MBS’s mother and her children eventually moved into their own mansion, and some summers, Salman would vacation at a palace built by his brother, the late King Fahd, in Marbella with his first wife and her children, then pop in to see his second wife’s family in Barcelona. Later, MBS’s mother would take over a portion of the Hôtel Plaza Athénée in Paris, shunning its French cuisine for Saudi food prepared by cooks she brought from home.

In his teens, MBS developed a reputation for misbehaving. Fellow royals and others who knew him say he seemed frustrated and angry, erupting at times in fits of rage. At least once, he dressed up as a police officer and went to an outdoor mall area in Riyadh to show off. The actual police officers could do little because they knew he was the governor’s son.

Accompanying his father immersed MBS in contemporary Arabia, but he was also a son of the twenty-first century.

As with many Saudis of his generation, his sense of the rest of the world was shaped by Hollywood movies, American and Japanese cartoons, and social media. Old friends said he would sometimes lose himself in video games and was the first in his circle to become addicted to Facebook.

MBS was 16 when the hijackers dispatched by Osama bin Laden attacked the United States on September 11, 2001. He told a delegation of Americans years later that his mother had called him to see the news and he had reached the television just in time to watch the second plane crash into the south tower of the World Trade Center. While MBS did not want his comments during that meeting to be directly quoted, the delegation’s head, Joel. C. Rosenberg, told me his impression was that MBS recalled feeling a sense of horror that the world was going to hate Islam because of the attacks and that it would be harder for Saudis to feel comfortable abroad.

That feeling may have affected how he ruled later on.

“I think he grew up deciding,” Rosenberg told me, “‘I don’t want to live in a country that the world thinks of this way, and that I think of this way, and I’m going to hunt down anyone who could think up something like this or who could lead us to be perceived as a backward, crazy country.’”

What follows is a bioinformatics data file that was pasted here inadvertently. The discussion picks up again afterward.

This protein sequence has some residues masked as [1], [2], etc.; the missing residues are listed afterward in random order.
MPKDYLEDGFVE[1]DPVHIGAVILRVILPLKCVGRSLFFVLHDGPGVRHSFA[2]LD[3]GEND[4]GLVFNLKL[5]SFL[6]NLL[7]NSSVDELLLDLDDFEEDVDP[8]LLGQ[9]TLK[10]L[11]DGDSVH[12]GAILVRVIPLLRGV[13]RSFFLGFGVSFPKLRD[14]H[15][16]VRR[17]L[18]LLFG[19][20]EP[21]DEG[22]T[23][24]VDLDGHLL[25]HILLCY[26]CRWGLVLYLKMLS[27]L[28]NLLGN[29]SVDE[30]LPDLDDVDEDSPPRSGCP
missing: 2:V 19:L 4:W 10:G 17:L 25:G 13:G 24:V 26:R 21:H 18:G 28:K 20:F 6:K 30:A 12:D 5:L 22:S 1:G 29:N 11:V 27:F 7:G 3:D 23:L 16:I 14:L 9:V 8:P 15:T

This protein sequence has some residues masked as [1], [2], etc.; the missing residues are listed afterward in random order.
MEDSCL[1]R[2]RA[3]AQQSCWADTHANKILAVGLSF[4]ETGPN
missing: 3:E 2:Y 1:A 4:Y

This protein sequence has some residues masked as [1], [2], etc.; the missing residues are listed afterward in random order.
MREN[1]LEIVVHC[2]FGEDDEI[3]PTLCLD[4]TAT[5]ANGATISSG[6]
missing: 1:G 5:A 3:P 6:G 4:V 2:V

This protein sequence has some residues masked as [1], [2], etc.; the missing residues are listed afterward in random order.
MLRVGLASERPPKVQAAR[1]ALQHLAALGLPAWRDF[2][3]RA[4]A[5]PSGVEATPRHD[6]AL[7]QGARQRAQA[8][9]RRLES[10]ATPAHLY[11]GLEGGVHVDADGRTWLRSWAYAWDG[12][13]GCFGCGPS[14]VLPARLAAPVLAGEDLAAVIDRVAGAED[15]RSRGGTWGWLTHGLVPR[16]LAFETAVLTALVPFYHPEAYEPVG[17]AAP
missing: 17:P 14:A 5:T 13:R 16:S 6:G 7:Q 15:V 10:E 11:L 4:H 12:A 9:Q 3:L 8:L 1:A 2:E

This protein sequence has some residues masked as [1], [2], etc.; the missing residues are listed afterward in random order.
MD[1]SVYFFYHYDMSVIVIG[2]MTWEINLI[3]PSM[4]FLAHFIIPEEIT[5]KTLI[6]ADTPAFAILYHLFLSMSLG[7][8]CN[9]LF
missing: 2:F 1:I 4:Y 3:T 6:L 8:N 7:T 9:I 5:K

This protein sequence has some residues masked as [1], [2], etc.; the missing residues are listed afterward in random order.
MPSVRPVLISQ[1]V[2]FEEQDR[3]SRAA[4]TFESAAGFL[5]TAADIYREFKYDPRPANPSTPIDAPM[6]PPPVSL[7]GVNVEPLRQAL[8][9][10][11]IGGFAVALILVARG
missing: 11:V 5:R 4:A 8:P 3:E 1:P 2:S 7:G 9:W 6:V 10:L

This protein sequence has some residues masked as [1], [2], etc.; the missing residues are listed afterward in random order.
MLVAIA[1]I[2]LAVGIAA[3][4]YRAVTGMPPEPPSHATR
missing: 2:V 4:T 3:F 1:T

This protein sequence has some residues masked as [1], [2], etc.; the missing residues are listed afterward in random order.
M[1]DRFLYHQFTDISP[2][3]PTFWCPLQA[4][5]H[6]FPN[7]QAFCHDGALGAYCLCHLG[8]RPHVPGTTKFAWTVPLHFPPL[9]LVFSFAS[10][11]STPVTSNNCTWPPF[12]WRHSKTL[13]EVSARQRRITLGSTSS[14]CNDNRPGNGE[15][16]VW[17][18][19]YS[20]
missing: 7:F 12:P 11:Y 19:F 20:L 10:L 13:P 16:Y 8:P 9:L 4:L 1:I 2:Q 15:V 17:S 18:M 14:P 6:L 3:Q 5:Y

Instead of going abroad for university, MBS stayed in Riyadh and studied law at King Saud University. One of his classmates said it appeared even then that he wanted to be a leader, directing discussions among friends and once telling a group that he wanted to be the next Alexander the Great. Another prince of the same generation would see MBS at weekly dinners their uncle, Prince Sultan, hosted for his nephews.

“He always talked about the government and how he wanted to get involved and what he wanted to change, but I thought he was just saying that because he was the son of the governor of Riyadh,” the prince recalled. “He always wanted to be the one speaking. He always wanted to be in the lead.”

He was also into Margaret Thatcher.

“He always enjoyed talking about the Iron Lady and how she enhanced the economic system of Great Britain,” the prince said.

But MBS remained far off the radars of the foreign diplomats and experts who studied royal dynamics to anticipate who might come to power in the future. In 2007, the American ambassador to Saudi Arabia visited Salman, who asked for help with U.S. visas for his family. His first wife had trouble traveling to see her doctor, and although Salman’s other children put up with the stringent application process, MBS “refused to go to the U.S. Embassy to be fingerprinted ‘like some criminal.’”